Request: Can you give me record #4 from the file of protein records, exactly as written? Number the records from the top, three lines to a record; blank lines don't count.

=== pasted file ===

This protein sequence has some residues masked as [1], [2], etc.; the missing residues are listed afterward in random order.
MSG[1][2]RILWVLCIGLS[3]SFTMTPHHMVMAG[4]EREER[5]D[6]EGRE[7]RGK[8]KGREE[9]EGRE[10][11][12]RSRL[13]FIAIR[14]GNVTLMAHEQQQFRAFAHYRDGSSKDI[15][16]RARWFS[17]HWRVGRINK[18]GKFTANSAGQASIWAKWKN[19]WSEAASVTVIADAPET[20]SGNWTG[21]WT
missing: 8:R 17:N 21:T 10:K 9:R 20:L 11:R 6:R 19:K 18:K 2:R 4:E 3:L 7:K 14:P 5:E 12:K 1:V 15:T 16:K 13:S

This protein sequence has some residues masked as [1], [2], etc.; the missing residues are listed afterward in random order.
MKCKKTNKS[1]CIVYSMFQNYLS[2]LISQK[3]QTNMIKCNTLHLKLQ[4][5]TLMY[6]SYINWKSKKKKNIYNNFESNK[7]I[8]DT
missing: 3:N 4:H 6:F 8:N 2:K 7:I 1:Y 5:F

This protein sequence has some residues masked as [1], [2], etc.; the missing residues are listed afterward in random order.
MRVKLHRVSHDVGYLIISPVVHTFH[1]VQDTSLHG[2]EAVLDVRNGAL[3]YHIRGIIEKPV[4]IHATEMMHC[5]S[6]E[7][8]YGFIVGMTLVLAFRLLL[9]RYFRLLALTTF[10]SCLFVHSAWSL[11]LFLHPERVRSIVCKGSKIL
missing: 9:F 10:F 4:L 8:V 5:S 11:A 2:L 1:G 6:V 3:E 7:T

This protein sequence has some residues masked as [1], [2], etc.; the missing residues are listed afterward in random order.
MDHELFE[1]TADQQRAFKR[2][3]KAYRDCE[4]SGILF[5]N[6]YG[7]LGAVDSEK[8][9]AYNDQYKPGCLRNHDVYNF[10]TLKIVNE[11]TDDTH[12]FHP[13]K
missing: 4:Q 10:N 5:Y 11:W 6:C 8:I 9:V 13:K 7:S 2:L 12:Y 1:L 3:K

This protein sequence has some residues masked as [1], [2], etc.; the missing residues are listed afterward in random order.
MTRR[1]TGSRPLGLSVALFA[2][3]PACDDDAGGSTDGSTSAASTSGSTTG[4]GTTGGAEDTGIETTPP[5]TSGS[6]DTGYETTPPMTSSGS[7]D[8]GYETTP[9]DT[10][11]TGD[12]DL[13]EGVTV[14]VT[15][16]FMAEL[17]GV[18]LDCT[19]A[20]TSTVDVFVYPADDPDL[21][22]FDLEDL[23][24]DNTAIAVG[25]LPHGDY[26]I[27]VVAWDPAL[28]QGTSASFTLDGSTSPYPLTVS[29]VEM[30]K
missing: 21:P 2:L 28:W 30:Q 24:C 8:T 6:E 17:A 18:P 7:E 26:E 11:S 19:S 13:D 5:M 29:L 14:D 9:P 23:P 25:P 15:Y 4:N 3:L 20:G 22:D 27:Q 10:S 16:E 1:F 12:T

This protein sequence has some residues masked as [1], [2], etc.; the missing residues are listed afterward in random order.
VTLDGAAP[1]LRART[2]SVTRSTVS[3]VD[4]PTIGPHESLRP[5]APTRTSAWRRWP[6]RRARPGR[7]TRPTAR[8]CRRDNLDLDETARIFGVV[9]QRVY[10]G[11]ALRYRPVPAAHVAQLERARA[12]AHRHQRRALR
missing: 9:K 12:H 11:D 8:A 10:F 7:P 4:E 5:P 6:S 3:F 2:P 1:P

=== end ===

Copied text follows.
This protein sequence has some residues masked as [1], [2], etc.; the missing residues are listed afterward in random order.
MDHELFE[1]TADQQRAFKR[2][3]KAYRDCE[4]SGILF[5]N[6]YG[7]LGAVDSEK[8][9]AYNDQYKPGCLRNHDVYNF[10]TLKIVNE[11]TDDTH[12]FHP[13]K
missing: 4:Q 10:N 5:Y 11:W 6:C 8:I 9:V 13:K 7:S 2:L 12:Y 1:L 3:K